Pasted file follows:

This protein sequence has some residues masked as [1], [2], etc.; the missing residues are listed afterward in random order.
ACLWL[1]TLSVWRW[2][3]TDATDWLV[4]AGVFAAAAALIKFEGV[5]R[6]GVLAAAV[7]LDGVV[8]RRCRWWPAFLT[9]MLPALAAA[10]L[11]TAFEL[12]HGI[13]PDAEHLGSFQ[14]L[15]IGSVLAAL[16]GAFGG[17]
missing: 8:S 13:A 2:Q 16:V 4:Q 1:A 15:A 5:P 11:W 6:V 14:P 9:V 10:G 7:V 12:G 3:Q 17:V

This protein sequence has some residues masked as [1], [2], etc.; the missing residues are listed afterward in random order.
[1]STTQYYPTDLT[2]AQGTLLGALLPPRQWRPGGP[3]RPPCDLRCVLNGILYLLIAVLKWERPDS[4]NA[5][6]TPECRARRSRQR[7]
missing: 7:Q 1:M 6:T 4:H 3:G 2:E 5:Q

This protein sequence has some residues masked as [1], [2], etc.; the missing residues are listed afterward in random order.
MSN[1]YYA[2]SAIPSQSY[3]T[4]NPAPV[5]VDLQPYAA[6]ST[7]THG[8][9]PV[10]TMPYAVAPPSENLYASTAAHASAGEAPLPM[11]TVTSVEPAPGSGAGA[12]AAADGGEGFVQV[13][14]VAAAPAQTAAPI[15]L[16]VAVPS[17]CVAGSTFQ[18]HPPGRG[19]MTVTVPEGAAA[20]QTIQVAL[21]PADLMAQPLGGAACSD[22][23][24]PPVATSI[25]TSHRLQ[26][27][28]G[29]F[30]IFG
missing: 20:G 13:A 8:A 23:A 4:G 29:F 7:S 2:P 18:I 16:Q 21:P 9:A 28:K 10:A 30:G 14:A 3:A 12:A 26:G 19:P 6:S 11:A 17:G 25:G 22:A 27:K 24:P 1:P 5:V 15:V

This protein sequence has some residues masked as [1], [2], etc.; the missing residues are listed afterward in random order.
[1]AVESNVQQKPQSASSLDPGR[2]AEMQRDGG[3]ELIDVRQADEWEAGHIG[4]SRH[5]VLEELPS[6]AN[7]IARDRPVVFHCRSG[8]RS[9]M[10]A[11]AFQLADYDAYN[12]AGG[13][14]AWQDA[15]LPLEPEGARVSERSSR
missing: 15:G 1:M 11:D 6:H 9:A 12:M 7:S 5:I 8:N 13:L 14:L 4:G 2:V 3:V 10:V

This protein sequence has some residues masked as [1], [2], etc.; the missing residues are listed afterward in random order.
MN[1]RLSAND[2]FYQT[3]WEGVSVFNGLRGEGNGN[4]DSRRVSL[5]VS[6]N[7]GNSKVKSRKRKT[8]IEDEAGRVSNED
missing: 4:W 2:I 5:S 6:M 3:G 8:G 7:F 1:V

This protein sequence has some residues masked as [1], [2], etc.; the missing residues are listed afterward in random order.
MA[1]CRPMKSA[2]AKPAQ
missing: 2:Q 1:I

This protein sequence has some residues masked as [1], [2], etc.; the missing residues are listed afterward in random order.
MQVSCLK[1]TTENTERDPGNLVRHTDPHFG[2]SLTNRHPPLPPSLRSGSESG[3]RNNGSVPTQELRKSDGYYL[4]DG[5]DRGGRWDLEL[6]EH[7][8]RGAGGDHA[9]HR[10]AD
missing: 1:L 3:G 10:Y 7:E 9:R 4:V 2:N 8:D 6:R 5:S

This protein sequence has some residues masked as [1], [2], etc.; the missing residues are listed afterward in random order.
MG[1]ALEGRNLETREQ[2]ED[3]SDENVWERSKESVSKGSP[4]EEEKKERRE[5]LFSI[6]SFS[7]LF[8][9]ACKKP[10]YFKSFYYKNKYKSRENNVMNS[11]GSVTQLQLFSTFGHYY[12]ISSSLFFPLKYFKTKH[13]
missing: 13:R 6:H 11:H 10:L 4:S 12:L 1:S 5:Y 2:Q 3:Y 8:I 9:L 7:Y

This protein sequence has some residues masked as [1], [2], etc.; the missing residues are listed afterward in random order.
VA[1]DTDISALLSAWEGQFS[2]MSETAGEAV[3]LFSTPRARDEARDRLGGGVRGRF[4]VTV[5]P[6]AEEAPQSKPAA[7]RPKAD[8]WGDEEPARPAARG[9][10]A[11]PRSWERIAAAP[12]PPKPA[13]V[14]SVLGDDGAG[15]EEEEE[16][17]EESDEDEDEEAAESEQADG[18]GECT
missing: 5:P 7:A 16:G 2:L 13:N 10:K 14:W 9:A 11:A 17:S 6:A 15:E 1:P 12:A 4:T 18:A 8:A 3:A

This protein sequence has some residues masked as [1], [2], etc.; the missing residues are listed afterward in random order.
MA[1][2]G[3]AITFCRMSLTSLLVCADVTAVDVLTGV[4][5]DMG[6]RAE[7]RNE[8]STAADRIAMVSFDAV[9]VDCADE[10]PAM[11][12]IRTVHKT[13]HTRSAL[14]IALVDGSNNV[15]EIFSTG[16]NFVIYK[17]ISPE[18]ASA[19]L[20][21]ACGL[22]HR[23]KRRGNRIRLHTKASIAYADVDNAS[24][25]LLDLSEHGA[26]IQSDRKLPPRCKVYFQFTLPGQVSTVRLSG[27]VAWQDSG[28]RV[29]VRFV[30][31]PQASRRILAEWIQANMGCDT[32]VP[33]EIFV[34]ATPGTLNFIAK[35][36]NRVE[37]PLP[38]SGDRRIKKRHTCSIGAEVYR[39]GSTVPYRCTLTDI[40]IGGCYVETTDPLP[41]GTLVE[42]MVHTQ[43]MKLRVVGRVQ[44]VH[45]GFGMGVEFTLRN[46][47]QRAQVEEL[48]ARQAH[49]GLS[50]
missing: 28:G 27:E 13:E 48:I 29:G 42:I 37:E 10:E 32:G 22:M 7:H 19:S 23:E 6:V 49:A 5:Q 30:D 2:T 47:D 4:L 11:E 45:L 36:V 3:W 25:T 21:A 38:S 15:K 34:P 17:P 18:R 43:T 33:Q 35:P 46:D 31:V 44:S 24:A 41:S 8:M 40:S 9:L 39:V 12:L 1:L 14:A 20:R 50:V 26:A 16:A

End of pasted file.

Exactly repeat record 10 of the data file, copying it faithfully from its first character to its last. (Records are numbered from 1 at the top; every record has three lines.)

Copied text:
This protein sequence has some residues masked as [1], [2], etc.; the missing residues are listed afterward in random order.
MA[1][2]G[3]AITFCRMSLTSLLVCADVTAVDVLTGV[4][5]DMG[6]RAE[7]RNE[8]STAADRIAMVSFDAV[9]VDCADE[10]PAM[11][12]IRTVHKT[13]HTRSAL[14]IALVDGSNNV[15]EIFSTG[16]NFVIYK[17]ISPE[18]ASA[19]L[20][21]ACGL[22]HR[23]KRRGNRIRLHTKASIAYADVDNAS[24][25]LLDLSEHGA[26]IQSDRKLPPRCKVYFQFTLPGQVSTVRLSG[27]VAWQDSG[28]RV[29]VRFV[30][31]PQASRRILAEWIQANMGCDT[32]VP[33]EIFV[34]ATPGTLNFIAK[35][36]NRVE[37]PLP[38]SGDRRIKKRHTCSIGAEVYR[39]GSTVPYRCTLTDI[40]IGGCYVETTDPLP[41]GTLVE[42]MVHTQ[43]MKLRVVGRVQ[44]VH[45]GFGMGVEFTLRN[46][47]QRAQVEEL[48]ARQAH[49]GLS[50]
missing: 28:G 27:E 13:E 48:I 29:G 42:I 37:E 10:E 32:G 22:M 7:H 19:S 23:E 6:V 49:A 5:Q 30:D 2:T 47:D 4:L 11:E 45:L 36:V 3:W 25:T 21:A 38:S 15:K 34:P 17:P 18:R 43:T 33:Q 35:P 46:D 31:V 44:S 24:A 41:S 8:M 40:S 9:L 39:V 12:L 1:L 14:A 20:R 50:V 26:A 16:A